In case you don't know, Mockingbird Lane sets up the original premise of The Munsters during its pilot—as a family of monsters move into a dilapidated suburban house on the titular street: father Herman Munster, a Frankenstein's Monster now re-imagined sans the original's Boris Karloff look (Jerry O'Connell); his beautiful vampire wife Lily (Portia de Rossi); murderous vampire father-in-law Grandpa (Eddie Izzard); young son and unknowing werewolf Eddie (Mason Cook); and blonde teenage daughter Marilyn (Charity Wakefield), who's perfectly normal.
I enjoyed much of Mockingbird Lane, although not as much as I expected to. The cast were the best thing about it—although it was noticeable how much was put on the shoulders of Eddie Izzard, who plays the only character with any notable desire to frighten the neighbours and get up to mischief. In comparison, Portia de Rossi was practically reduced to a few sequences walking into an off-camera wind machine in various dresses. Charity Wakefield actually had a meatier role as Marilyn, a character you'd imagine would be shoved into the background because she represents normality, so that was good to see. Mason Cook (Spy Kids 4) was also really good as little Eddie Munster, the boy scout yet to be told he'll transform into a bloodthirsty wolf every Full Moon now he's hit puberty. The biggest issue I have is with Jerry O'Connell as Herman—who understandably has been toned down from Fred Gwynne's in terms of make-up, but doesn't compensate with a beefy personality. He's just an affable sitcom-style dad, and that's monumentally boring for a show of this nature. A few scars on his neck and chest just don't cut it, and O'Connell just melted off the screen. There wasn't even any enjoyable chemistry between himself and de Rossi. Imagine how much better Mockingbird Lane would have been if an actor like Ron Perlman had been given the role. What a shame he's tied up with Sons of Anarchy because this would have been perfect for him.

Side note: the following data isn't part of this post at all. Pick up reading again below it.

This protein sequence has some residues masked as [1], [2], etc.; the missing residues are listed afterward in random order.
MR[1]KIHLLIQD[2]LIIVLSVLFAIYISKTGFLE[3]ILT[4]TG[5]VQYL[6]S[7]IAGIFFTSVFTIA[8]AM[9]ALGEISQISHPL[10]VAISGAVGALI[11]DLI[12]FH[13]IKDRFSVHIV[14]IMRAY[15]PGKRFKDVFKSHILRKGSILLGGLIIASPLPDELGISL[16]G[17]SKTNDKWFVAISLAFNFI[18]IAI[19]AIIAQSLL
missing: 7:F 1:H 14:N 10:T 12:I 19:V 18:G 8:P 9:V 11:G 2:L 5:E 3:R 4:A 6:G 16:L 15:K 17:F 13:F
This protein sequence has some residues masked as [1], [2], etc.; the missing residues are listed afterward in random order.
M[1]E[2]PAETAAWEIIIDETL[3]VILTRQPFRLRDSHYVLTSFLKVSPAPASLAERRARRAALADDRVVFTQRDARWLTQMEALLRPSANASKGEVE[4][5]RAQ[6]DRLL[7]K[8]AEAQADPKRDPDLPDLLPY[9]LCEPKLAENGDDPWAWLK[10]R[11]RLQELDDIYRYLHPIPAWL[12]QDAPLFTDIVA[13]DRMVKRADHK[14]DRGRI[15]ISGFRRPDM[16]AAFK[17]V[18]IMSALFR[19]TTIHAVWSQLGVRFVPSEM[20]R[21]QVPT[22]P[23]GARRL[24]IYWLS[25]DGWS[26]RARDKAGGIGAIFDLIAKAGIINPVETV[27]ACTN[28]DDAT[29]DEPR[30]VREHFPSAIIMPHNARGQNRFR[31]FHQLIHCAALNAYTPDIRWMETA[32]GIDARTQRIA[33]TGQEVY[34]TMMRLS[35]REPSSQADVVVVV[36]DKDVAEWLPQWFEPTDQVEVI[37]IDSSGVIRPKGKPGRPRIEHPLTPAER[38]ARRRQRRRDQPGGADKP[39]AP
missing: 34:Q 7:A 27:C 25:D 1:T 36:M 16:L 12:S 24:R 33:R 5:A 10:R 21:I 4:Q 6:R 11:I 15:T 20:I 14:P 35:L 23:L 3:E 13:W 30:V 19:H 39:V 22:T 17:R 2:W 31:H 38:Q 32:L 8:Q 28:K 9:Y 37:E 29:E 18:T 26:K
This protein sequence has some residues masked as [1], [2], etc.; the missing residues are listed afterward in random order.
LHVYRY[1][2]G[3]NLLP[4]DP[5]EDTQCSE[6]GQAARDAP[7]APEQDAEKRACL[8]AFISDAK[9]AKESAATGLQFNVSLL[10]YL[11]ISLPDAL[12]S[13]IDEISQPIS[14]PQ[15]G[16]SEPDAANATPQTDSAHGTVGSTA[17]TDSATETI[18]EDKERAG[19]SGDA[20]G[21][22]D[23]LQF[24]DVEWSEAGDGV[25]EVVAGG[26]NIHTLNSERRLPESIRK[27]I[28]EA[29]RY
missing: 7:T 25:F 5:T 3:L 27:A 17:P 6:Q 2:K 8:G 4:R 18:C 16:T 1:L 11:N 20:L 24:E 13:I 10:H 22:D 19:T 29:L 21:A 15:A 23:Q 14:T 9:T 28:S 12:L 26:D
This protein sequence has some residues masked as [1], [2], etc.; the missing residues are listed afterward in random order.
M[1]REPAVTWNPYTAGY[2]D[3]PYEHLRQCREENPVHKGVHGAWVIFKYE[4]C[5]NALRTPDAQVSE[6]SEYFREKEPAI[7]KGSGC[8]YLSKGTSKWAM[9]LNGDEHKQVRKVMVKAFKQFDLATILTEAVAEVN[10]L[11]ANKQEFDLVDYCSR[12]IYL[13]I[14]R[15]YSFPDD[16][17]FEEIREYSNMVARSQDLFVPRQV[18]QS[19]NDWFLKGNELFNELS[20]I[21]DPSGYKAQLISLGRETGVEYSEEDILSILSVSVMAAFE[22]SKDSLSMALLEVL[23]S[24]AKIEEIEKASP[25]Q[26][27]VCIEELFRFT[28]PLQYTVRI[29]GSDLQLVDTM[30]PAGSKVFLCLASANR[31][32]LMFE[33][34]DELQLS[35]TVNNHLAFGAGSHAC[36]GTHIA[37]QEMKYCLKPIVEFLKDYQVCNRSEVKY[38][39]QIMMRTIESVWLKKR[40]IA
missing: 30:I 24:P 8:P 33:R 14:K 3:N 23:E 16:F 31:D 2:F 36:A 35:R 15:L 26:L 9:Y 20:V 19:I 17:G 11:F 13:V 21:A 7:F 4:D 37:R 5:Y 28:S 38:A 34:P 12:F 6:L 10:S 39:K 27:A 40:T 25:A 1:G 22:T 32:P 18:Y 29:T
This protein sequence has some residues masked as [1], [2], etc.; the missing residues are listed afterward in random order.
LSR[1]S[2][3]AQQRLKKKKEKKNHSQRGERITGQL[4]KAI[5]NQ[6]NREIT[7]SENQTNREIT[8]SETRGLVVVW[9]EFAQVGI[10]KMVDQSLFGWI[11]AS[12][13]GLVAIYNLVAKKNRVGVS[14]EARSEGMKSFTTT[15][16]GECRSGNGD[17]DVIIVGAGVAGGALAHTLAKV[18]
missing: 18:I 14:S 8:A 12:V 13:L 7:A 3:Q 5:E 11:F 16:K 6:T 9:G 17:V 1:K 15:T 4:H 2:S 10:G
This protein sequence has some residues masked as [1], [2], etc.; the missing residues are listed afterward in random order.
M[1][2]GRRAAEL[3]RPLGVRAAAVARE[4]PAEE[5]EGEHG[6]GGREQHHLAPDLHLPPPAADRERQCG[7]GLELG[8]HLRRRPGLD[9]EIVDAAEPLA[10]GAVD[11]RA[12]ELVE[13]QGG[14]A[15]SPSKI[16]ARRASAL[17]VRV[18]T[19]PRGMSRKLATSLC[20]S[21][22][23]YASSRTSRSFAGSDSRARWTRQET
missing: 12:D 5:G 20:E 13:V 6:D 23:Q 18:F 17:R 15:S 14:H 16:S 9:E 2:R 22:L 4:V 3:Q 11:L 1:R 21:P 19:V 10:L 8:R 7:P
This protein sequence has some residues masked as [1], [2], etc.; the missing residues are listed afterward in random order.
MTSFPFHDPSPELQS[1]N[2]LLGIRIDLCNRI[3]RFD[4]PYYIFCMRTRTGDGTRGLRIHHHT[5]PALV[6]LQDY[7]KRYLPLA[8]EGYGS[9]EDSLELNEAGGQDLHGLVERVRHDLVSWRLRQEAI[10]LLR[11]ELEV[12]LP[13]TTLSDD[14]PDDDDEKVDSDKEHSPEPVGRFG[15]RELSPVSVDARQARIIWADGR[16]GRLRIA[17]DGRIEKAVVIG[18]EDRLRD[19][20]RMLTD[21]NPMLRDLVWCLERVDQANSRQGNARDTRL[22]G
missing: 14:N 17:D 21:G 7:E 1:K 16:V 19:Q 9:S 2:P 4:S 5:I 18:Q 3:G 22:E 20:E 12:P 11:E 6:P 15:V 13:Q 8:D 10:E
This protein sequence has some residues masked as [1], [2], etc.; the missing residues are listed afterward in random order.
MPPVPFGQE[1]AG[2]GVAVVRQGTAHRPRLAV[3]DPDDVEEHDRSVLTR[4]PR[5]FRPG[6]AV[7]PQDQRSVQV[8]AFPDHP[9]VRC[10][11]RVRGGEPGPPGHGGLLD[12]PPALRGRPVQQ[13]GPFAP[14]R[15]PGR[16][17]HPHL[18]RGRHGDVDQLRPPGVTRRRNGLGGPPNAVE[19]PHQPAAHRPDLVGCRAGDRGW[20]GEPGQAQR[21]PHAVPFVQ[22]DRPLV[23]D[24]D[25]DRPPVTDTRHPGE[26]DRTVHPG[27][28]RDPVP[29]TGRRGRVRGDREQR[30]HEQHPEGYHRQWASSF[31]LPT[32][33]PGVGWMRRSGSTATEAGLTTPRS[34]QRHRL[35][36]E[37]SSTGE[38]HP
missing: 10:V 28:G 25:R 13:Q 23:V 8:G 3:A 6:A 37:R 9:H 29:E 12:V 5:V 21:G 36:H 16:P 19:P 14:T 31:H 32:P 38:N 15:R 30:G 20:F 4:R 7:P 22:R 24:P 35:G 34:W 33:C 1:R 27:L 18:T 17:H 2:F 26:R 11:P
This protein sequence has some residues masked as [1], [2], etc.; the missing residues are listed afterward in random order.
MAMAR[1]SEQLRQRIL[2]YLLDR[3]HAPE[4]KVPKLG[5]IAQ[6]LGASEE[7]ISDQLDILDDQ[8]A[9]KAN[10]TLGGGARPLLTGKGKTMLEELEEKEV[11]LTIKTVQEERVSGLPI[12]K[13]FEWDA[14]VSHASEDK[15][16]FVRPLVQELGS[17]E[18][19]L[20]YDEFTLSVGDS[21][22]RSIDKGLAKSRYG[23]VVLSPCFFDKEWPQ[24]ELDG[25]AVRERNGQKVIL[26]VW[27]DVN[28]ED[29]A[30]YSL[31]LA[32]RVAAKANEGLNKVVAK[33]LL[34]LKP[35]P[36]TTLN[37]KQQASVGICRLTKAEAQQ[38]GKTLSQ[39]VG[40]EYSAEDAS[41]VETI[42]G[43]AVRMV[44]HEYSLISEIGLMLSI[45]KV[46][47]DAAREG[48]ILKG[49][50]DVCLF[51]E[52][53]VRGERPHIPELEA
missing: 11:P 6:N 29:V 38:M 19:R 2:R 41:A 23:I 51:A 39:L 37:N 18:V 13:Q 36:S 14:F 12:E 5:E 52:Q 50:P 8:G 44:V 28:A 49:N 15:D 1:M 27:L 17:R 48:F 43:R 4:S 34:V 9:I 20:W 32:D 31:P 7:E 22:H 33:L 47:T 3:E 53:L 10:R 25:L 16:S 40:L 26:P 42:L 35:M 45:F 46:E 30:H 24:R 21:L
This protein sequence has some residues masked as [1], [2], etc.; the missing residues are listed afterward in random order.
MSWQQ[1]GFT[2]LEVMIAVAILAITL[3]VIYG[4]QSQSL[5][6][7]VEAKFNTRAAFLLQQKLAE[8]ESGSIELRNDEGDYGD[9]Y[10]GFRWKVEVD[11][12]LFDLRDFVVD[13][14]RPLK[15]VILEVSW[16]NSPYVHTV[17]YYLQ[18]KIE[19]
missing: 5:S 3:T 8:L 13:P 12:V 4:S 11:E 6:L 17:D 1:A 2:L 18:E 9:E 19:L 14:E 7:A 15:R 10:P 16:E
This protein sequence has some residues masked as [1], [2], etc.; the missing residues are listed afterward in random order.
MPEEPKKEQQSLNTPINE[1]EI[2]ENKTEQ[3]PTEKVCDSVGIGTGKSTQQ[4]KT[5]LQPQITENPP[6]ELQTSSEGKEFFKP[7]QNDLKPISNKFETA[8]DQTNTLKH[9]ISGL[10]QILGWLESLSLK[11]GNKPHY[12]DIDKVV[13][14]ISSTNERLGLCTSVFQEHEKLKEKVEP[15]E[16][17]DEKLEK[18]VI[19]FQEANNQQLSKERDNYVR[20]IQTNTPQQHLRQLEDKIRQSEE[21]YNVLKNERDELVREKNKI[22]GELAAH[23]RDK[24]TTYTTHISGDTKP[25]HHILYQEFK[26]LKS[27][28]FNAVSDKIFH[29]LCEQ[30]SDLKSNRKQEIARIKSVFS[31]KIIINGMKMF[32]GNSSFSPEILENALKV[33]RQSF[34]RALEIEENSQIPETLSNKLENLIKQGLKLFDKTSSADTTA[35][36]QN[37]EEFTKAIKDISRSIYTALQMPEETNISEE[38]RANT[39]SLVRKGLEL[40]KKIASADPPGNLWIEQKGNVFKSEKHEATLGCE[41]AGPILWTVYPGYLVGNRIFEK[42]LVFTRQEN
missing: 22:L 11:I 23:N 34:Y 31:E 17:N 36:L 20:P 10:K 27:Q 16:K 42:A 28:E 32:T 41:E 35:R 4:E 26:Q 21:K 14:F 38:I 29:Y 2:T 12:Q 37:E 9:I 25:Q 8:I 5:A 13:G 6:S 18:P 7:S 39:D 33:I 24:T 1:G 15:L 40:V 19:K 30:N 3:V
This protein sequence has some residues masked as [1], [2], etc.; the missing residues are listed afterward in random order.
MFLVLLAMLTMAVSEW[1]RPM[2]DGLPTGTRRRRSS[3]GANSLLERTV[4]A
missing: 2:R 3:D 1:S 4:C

Overall, this was an average pilot that has some obvious problem areas—and a rather significant one unless they chose to recast O'Connell. It was mild fun and amusing at times (I enjoyed the nods to the original show throughout), but I can't say it lived up to expectations considering the potential of this concept in Fuller and Singer's creative hands. I guess we'll have to stick with the real modernisation of The Munsters instead: Being Human, a cohabiting monsters comedy-drama that has a better handle on the present world we're living in.
26 October 2012 / NBC